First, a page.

Optical fiber 21, either per se or in the tight buffered state may be brought into the holding means and inserted into slot 12, which has a transverse dimension less than the transverse dimension of slot 15. If incoming fiber 21 is in a tube, such as tube 4, tube 4 then can be inserted into slot 15, the lateral dimension of which is much larger than the like dimension of slot 12. The lateral dimension of slot 10, delimited by sidewalls 14, is larger still than slot 15 so as to accommodate splicing means 17, which is a well known device that may be composed of plastic, glass or metal designed to align the optical fibers 21 of cables 5 or 3 into alignment so they abut one another to form a light transmission path. When such an alignment has been accomplished, the splice can be left per se or it can be encapsulated in some form of plastic, a technique well known in the art. Instead of using a plastic, glass or metal splicing means 17, one may fusion splice two abutting optical fibers outside of the tray using prior art fusion splicers and then place the fused optical fiber in receiving means 6 using slot 16 to anchor it. An encapsulate of some curable plastic (for example a silicone elastomer) is then used to encapsulate the fused together fibers by pouring the plastic over slots 10, 12 and 15 and allowing the plastic to cure.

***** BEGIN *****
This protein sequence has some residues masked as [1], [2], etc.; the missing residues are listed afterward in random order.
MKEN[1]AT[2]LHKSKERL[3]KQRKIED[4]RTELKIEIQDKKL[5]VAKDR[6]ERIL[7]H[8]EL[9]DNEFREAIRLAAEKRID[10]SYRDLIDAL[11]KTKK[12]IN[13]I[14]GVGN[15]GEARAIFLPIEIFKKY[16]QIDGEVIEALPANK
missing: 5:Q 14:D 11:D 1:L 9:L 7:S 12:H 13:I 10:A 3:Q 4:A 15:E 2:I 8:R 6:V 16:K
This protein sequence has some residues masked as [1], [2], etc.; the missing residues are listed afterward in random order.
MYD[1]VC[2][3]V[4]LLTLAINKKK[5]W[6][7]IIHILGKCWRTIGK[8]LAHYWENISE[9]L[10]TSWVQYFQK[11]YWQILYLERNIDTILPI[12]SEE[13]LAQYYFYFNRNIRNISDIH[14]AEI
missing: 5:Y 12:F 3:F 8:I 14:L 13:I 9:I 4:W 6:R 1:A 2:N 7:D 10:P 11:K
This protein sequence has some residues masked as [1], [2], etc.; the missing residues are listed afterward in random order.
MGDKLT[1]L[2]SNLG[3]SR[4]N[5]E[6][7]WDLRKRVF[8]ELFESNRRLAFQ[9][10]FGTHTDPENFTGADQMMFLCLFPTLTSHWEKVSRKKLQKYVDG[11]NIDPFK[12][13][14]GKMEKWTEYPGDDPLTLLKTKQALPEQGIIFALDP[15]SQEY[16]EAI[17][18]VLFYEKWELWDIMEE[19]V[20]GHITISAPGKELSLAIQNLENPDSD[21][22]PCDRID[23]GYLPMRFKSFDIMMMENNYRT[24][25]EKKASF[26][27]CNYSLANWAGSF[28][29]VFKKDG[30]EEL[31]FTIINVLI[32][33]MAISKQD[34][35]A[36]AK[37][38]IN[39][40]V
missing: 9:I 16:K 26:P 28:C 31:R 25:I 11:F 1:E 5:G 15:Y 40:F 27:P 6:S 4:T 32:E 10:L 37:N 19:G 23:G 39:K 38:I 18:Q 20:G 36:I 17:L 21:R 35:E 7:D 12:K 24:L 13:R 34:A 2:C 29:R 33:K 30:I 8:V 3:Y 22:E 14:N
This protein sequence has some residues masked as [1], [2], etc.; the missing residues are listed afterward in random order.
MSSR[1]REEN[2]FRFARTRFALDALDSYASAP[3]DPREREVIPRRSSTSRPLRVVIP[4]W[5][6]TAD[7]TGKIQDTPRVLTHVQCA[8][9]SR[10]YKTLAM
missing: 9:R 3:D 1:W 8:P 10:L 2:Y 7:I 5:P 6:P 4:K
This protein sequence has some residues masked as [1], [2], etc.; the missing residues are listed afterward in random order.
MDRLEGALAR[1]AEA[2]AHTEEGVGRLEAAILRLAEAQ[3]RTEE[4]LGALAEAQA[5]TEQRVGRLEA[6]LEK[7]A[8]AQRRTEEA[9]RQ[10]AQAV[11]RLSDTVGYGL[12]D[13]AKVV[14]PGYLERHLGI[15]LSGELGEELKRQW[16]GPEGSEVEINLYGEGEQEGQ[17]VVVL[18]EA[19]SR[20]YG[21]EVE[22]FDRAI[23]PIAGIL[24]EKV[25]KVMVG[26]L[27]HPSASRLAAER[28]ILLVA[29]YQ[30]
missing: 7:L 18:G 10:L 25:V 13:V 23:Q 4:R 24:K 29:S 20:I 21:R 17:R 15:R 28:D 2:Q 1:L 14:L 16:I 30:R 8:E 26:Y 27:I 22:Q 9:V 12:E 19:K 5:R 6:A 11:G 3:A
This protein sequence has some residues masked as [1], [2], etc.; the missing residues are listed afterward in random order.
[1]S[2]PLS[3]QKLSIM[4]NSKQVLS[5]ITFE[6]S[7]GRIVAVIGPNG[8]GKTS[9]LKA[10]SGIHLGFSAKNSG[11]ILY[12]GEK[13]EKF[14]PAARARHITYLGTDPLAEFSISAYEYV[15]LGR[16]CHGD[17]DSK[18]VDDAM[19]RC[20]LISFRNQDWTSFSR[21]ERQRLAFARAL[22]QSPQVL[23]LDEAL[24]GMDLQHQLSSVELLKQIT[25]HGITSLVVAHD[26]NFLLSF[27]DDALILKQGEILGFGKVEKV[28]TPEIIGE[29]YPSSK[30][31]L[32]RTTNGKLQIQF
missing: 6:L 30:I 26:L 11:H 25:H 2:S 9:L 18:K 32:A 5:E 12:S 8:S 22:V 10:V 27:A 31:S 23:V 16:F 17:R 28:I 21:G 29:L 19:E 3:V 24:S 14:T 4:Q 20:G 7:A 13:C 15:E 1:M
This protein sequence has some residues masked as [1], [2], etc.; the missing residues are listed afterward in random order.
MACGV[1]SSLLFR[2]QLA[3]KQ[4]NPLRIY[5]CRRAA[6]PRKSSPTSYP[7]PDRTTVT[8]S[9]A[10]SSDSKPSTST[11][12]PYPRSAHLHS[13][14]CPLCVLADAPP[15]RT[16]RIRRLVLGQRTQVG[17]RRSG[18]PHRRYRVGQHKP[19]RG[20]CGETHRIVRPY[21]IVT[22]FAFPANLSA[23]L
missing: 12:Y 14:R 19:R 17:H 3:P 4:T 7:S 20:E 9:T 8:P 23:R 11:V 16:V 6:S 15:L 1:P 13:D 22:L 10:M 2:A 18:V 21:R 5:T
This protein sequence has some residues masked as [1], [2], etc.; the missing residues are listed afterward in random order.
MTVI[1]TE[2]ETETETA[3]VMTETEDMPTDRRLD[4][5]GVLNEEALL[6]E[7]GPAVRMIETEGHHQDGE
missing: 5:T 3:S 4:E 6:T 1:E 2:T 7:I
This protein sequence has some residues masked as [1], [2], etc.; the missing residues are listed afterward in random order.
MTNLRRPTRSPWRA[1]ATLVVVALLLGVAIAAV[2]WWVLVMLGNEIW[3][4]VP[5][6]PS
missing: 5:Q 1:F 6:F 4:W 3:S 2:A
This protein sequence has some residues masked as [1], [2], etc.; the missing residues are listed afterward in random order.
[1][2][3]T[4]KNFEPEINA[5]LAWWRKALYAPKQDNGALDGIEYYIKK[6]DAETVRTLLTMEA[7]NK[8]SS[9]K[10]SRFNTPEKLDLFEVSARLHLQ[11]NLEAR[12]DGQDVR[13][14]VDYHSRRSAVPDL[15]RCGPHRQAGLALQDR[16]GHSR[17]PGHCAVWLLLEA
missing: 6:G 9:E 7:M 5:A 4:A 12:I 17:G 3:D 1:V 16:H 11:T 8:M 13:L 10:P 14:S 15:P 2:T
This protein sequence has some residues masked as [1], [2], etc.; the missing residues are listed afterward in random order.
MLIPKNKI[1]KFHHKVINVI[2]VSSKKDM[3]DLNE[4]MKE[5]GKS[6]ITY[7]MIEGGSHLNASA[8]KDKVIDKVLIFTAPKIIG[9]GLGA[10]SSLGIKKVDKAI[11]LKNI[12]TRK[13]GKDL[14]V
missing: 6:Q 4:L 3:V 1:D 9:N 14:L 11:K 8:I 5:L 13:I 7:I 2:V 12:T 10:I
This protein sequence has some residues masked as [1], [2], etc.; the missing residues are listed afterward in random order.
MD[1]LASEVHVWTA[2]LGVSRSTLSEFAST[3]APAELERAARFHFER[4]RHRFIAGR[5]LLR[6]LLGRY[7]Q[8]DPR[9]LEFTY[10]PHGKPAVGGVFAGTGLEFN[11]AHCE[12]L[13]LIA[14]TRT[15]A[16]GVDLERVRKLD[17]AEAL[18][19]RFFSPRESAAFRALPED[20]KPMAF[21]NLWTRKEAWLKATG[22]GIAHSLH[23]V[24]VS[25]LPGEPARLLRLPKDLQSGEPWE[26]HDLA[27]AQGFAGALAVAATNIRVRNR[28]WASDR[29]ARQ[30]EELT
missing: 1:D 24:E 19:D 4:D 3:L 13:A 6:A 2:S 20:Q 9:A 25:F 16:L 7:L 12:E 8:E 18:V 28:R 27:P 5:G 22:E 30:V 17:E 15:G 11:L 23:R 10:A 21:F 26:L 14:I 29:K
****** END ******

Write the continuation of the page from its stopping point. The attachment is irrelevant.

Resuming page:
Receiving means 6 is a device that can accommodate a few or many fibers, either in a tight buffered or in a loose tube configuration. It is further evident that a single or multiple cables having a plurality of fibers can be brought into the splicing tray terminated with the holding means 11, and then spliced to optical fibers in a cable like configuration or of a different configuration. Splices can be broken and reformed at will, there being plenty of room inside the splicing tray to store excess lengths of fiber or cable for just such purpose. The interior of the splicing tray is easily accessible and may be reached by sliding cover 2 either to the left or to the right to remove it or "popping it off" to expose the interior of the tray. Different sizes of fibers and tubes (elements 4 and 21) and mechanical splicing devices such as element 17, can be easily accommodated in slots 15, 12 and 10 respectively as shown. The lateral dimension of slots 10, 15 and 12 are such that the different elements designed to fit therein are snugly grasped by the sidewalls forming these slots, namely 14, 18 and 19 respectively, in such a manner that the item so inserted can be easily inserted and removed.